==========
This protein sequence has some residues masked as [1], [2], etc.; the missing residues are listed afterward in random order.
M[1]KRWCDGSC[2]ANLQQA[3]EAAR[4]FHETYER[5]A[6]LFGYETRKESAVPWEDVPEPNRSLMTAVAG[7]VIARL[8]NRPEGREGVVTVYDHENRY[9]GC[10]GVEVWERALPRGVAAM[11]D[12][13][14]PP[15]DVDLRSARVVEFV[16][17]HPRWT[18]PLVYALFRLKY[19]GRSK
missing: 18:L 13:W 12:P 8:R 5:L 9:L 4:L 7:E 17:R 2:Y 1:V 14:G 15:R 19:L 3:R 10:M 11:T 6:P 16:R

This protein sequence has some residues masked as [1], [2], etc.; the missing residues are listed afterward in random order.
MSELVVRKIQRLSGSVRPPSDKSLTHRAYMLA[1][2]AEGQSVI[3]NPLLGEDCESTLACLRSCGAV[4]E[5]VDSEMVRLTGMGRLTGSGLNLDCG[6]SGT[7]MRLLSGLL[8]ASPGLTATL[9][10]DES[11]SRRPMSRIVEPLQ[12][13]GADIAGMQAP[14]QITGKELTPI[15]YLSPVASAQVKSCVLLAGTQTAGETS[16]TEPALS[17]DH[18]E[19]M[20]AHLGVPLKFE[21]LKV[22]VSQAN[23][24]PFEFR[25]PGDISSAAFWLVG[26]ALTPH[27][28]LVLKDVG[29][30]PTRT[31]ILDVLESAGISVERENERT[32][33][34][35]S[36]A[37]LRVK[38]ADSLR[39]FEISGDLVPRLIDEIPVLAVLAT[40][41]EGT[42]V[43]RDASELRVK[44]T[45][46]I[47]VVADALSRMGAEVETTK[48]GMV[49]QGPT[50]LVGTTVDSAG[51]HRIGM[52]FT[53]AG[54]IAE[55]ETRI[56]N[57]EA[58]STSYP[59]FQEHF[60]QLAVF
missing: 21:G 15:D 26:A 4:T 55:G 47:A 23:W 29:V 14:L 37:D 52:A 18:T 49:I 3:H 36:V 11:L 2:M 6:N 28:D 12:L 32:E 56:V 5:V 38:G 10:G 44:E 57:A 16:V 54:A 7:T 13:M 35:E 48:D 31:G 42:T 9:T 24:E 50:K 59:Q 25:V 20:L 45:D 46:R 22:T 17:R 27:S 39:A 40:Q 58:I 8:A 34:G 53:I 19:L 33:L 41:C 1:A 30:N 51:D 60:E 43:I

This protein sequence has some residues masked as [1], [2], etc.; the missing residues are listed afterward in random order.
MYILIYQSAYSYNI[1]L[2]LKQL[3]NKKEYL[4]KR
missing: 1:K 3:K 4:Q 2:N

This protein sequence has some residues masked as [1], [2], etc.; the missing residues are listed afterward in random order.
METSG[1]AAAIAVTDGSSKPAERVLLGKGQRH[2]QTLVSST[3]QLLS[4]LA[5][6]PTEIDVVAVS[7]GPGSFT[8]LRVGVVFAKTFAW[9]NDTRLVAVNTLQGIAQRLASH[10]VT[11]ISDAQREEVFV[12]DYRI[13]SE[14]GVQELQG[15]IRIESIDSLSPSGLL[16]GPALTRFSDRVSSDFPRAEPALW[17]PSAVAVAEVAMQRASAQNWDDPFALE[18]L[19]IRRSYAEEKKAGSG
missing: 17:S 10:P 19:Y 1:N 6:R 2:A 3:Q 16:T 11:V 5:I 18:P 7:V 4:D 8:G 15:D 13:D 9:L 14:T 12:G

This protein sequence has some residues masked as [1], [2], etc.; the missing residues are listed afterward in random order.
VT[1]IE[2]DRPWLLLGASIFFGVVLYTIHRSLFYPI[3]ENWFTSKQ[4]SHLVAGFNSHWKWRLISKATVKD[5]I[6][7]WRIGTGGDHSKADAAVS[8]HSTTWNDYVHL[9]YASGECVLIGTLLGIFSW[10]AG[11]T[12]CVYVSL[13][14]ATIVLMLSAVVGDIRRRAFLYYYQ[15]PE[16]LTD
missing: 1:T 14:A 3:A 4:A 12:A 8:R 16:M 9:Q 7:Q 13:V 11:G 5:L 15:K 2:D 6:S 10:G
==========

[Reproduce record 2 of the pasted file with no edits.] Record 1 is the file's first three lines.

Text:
This protein sequence has some residues masked as [1], [2], etc.; the missing residues are listed afterward in random order.
MSELVVRKIQRLSGSVRPPSDKSLTHRAYMLA[1][2]AEGQSVI[3]NPLLGEDCESTLACLRSCGAV[4]E[5]VDSEMVRLTGMGRLTGSGLNLDCG[6]SGT[7]MRLLSGLL[8]ASPGLTATL[9][10]DES[11]SRRPMSRIVEPLQ[12][13]GADIAGMQAP[14]QITGKELTPI[15]YLSPVASAQVKSCVLLAGTQTAGETS[16]TEPALS[17]DH[18]E[19]M[20]AHLGVPLKFE[21]LKV[22]VSQAN[23][24]PFEFR[25]PGDISSAAFWLVG[26]ALTPH[27][28]LVLKDVG[29][30]PTRT[31]ILDVLESAGISVERENERT[32][33][34][35]S[36]A[37]LRVK[38]ADSLR[39]FEISGDLVPRLIDEIPVLAVLAT[40][41]EGT[42]V[43]RDASELRVK[44]T[45][46]I[47]VVADALSRMGAEVETTK[48]GMV[49]QGPT[50]LVGTTVDSAG[51]HRIGM[52]FT[53]AG[54]IAE[55]ETRI[56]N[57]EA[58]STSYP[59]FQEHF[60]QLAVF
missing: 21:G 15:D 26:A 4:T 55:G 47:A 23:W 29:V 14:L 37:D 52:A 18:T 49:I 3:H 36:V 11:L 2:M 6:N 28:D 12:L 32:E 56:V 5:V 38:G 10:G 44:E 57:A 16:V 54:A 7:T 13:M 35:E 48:D 31:G 42:T 9:T 24:E 50:K 59:Q 25:V 20:L 45:D 46:R 22:T 17:R 27:S 39:A 40:Q 58:I 8:A 34:G 53:I 19:L 33:L 41:C 1:A 30:N 51:D 60:E 43:I